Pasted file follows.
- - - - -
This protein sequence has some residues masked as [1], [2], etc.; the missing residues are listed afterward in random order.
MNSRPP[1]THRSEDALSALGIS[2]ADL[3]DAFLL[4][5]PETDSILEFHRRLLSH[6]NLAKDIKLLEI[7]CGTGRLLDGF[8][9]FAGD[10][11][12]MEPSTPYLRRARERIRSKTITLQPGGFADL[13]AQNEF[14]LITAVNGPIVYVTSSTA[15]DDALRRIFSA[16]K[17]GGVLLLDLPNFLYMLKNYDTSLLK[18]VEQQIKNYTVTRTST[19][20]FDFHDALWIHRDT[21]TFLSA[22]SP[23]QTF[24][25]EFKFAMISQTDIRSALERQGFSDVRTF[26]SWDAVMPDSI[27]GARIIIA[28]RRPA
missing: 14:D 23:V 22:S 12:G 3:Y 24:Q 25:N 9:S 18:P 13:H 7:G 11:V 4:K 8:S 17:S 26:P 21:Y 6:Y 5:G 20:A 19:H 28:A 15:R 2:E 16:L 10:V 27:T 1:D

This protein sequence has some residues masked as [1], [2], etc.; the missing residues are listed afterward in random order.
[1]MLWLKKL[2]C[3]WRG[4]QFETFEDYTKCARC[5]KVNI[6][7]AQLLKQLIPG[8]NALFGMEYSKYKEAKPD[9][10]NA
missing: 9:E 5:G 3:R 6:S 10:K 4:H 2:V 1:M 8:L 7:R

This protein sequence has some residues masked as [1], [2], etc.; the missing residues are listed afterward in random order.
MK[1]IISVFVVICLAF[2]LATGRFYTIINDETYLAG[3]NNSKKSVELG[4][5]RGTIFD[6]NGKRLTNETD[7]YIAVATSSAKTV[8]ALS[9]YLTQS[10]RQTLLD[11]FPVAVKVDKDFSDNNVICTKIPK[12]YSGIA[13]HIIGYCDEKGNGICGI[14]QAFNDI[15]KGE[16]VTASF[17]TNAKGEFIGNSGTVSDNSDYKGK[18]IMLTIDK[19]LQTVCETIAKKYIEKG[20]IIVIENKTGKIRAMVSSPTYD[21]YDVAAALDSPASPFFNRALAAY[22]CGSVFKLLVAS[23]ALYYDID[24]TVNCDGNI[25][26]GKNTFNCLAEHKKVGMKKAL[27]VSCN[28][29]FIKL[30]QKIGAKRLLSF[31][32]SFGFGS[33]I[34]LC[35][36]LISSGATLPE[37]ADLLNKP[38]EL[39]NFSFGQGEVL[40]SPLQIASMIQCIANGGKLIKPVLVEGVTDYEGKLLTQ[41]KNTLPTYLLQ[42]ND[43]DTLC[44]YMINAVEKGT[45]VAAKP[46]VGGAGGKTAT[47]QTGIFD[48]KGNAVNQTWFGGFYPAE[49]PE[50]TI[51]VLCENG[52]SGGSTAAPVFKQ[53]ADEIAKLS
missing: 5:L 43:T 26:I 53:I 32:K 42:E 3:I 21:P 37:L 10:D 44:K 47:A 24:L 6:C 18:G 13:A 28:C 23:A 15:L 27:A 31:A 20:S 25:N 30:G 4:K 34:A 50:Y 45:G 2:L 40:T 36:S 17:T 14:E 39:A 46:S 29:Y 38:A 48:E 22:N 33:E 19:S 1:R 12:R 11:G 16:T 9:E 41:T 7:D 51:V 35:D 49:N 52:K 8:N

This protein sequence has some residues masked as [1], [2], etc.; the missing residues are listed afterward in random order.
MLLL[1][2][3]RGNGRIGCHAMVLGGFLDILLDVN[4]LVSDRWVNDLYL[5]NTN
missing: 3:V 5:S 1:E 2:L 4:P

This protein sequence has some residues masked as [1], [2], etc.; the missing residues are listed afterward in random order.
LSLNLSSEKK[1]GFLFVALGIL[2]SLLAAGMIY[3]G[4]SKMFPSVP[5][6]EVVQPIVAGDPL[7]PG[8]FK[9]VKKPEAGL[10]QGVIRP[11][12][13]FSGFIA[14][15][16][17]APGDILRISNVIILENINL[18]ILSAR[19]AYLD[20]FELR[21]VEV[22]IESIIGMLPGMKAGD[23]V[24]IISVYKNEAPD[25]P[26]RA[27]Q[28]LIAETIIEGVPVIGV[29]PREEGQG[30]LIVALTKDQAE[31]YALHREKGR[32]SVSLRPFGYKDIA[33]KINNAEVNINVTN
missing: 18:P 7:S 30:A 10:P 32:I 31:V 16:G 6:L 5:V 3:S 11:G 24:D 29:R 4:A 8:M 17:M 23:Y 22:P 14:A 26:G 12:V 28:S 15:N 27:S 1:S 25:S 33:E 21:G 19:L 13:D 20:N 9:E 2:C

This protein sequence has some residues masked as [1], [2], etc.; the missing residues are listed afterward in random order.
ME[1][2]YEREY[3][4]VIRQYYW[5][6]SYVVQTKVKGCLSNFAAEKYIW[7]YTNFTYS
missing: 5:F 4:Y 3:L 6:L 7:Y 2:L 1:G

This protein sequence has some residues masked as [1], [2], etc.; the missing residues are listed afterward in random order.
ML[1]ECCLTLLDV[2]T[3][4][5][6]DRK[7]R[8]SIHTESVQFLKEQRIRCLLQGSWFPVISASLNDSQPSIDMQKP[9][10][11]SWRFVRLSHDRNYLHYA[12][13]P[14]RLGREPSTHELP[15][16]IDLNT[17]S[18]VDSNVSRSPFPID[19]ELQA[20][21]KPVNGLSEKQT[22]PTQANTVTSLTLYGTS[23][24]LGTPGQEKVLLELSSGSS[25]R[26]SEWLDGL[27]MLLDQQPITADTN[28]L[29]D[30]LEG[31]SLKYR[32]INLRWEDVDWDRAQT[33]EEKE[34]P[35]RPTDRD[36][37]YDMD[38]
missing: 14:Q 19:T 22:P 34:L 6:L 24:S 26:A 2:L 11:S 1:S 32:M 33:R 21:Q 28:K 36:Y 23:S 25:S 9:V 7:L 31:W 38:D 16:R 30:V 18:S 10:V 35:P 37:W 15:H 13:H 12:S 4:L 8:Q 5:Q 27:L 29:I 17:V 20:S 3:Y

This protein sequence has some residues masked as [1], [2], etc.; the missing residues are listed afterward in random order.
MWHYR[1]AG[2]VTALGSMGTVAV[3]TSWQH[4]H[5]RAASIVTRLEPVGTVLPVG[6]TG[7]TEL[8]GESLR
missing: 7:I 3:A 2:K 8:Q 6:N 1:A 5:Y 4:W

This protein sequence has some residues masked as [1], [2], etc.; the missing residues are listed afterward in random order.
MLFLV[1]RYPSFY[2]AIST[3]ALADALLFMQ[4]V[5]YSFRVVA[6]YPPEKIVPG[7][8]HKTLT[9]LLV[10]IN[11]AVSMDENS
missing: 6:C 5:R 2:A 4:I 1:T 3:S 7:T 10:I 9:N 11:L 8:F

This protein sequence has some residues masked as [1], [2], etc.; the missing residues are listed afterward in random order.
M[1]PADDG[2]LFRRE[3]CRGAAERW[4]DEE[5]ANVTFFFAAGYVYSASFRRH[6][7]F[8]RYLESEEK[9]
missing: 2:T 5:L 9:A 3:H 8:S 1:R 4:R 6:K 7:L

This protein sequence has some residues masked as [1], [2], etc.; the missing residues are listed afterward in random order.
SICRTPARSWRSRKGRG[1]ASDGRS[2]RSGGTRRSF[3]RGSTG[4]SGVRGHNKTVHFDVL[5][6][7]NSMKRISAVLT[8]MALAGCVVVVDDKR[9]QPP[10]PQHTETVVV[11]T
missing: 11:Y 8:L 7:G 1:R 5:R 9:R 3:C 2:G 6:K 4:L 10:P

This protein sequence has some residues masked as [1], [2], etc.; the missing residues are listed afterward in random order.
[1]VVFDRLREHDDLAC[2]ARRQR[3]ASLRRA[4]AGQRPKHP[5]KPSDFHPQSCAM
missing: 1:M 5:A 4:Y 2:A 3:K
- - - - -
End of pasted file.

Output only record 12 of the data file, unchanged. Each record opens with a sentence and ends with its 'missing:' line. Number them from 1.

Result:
This protein sequence has some residues masked as [1], [2], etc.; the missing residues are listed afterward in random order.
[1]VVFDRLREHDDLAC[2]ARRQR[3]ASLRRA[4]AGQRPKHP[5]KPSDFHPQSCAM
missing: 1:M 5:A 4:Y 2:A 3:K